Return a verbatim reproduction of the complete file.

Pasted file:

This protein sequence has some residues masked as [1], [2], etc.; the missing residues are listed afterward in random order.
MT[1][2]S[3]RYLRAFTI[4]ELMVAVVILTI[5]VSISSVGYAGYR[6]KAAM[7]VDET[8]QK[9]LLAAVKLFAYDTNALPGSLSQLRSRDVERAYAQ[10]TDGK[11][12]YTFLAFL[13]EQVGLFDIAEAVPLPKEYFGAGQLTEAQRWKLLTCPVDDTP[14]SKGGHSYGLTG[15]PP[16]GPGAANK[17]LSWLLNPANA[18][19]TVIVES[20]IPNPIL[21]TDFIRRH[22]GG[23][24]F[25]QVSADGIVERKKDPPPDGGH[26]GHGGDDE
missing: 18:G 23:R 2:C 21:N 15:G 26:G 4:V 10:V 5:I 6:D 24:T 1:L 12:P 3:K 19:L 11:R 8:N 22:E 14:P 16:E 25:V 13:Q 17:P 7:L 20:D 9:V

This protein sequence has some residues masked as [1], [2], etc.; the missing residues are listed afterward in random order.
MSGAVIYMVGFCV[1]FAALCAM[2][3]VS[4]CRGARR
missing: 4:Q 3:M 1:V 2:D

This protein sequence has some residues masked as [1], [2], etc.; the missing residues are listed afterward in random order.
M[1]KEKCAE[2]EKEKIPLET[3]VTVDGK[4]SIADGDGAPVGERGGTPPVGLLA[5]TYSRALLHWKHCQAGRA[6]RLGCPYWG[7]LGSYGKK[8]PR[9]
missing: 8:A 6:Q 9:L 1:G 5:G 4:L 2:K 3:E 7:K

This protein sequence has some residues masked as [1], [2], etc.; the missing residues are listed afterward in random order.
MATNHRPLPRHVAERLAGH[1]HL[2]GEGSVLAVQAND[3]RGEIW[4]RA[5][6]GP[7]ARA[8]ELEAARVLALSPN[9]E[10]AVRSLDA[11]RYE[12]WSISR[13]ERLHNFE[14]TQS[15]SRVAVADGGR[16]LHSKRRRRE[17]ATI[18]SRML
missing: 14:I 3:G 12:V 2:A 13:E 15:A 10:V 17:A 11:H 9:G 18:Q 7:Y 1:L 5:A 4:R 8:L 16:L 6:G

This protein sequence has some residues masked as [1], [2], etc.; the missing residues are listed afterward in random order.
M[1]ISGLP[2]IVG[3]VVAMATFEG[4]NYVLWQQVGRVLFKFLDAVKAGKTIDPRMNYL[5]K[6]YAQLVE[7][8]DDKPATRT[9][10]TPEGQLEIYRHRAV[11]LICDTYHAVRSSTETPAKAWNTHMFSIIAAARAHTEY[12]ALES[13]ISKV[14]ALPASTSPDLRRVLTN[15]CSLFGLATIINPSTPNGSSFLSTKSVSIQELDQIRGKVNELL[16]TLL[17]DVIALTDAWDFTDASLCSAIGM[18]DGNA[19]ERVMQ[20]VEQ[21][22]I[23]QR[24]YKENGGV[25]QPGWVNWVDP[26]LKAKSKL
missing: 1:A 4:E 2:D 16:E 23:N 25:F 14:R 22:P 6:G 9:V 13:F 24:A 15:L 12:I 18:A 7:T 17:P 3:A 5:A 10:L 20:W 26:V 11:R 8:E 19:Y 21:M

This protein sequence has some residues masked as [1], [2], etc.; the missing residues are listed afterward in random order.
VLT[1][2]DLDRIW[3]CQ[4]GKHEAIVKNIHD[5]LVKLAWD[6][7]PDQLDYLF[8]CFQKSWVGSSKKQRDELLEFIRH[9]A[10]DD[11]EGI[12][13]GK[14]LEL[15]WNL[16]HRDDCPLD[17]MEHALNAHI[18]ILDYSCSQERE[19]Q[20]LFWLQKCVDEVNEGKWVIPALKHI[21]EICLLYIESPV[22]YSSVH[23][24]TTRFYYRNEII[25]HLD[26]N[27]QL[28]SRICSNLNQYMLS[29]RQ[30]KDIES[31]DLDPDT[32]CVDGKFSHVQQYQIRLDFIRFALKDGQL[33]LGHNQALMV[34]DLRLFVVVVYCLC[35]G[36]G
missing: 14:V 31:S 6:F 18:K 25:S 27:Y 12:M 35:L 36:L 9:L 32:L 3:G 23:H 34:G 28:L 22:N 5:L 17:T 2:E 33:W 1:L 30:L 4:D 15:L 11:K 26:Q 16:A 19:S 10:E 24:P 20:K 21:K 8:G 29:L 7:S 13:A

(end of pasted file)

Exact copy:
This protein sequence has some residues masked as [1], [2], etc.; the missing residues are listed afterward in random order.
MT[1][2]S[3]RYLRAFTI[4]ELMVAVVILTI[5]VSISSVGYAGYR[6]KAAM[7]VDET[8]QK[9]LLAAVKLFAYDTNALPGSLSQLRSRDVERAYAQ[10]TDGK[11][12]YTFLAFL[13]EQVGLFDIAEAVPLPKEYFGAGQLTEAQRWKLLTCPVDDTP[14]SKGGHSYGLTG[15]PP[16]GPGAANK[17]LSWLLNPANA[18][19]TVIVES[20]IPNPIL[21]TDFIRRH[22]GG[23][24]F[25]QVSADGIVERKKDPPPDGGH[26]GHGGDDE
missing: 18:G 23:R 2:C 21:N 15:G 26:G 4:V 10:V 5:I 6:D 24:T 1:L 12:P 3:K 19:L 11:R 8:N 22:E 14:P 16:E 25:V 13:Q 17:P 7:L 20:D 9:V

This protein sequence has some residues masked as [1], [2], etc.; the missing residues are listed afterward in random order.
MSGAVIYMVGFCV[1]FAALCAM[2][3]VS[4]CRGARR
missing: 4:Q 3:M 1:V 2:D

This protein sequence has some residues masked as [1], [2], etc.; the missing residues are listed afterward in random order.
M[1]KEKCAE[2]EKEKIPLET[3]VTVDGK[4]SIADGDGAPVGERGGTPPVGLLA[5]TYSRALLHWKHCQAGRA[6]RLGCPYWG[7]LGSYGKK[8]PR[9]
missing: 8:A 6:Q 9:L 1:G 5:G 4:L 2:K 3:E 7:K

This protein sequence has some residues masked as [1], [2], etc.; the missing residues are listed afterward in random order.
MATNHRPLPRHVAERLAGH[1]HL[2]GEGSVLAVQAND[3]RGEIW[4]RA[5][6]GP[7]ARA[8]ELEAARVLALSPN[9]E[10]AVRSLDA[11]RYE[12]WSISR[13]ERLHNFE[14]TQS[15]SRVAVADGGR[16]LHSKRRRRE[17]ATI[18]SRML
missing: 14:I 3:G 12:V 2:A 13:E 15:A 10:V 17:A 11:H 9:G 18:Q 7:Y 1:L 5:A 4:R 8:L 16:L 6:G

This protein sequence has some residues masked as [1], [2], etc.; the missing residues are listed afterward in random order.
M[1]ISGLP[2]IVG[3]VVAMATFEG[4]NYVLWQQVGRVLFKFLDAVKAGKTIDPRMNYL[5]K[6]YAQLVE[7][8]DDKPATRT[9][10]TPEGQLEIYRHRAV[11]LICDTYHAVRSSTETPAKAWNTHMFSIIAAARAHTEY[12]ALES[13]ISKV[14]ALPASTSPDLRRVLTN[15]CSLFGLATIINPSTPNGSSFLSTKSVSIQELDQIRGKVNELL[16]TLL[17]DVIALTDAWDFTDASLCSAIGM[18]DGNA[19]ERVMQ[20]VEQ[21][22]I[23]QR[24]YKENGGV[25]QPGWVNWVDP[26]LKAKSKL
missing: 1:A 4:E 2:D 16:E 23:N 25:F 14:R 22:P 6:G 9:V 13:F 24:A 15:L 12:I 18:A 7:T 17:P 3:A 5:A 10:L 20:W 26:V 11:R 8:E 19:Y 21:M

This protein sequence has some residues masked as [1], [2], etc.; the missing residues are listed afterward in random order.
VLT[1][2]DLDRIW[3]CQ[4]GKHEAIVKNIHD[5]LVKLAWD[6][7]PDQLDYLF[8]CFQKSWVGSSKKQRDELLEFIRH[9]A[10]DD[11]EGI[12][13]GK[14]LEL[15]WNL[16]HRDDCPLD[17]MEHALNAHI[18]ILDYSCSQERE[19]Q[20]LFWLQKCVDEVNEGKWVIPALKHI[21]EICLLYIESPV[22]YSSVH[23][24]TTRFYYRNEII[25]HLD[26]N[27]QL[28]SRICSNLNQYMLS[29]RQ[30]KDIES[31]DLDPDT[32]CVDGKFSHVQQYQIRLDFIRFALKDGQL[33]LGHNQALMV[34]DLRLFVVVVYCLC[35]G[36]G
missing: 14:V 31:S 6:F 18:K 25:S 27:Y 12:M 35:L 36:L 9:L 32:L 3:G 23:H 34:G 28:L 22:N 5:L 17:T 2:E 33:W 1:L 30:L 4:D 15:L 11:K 26:Q 16:A 19:S 10:E 24:P 20:K 21:K 8:G 29:L 7:S 13:A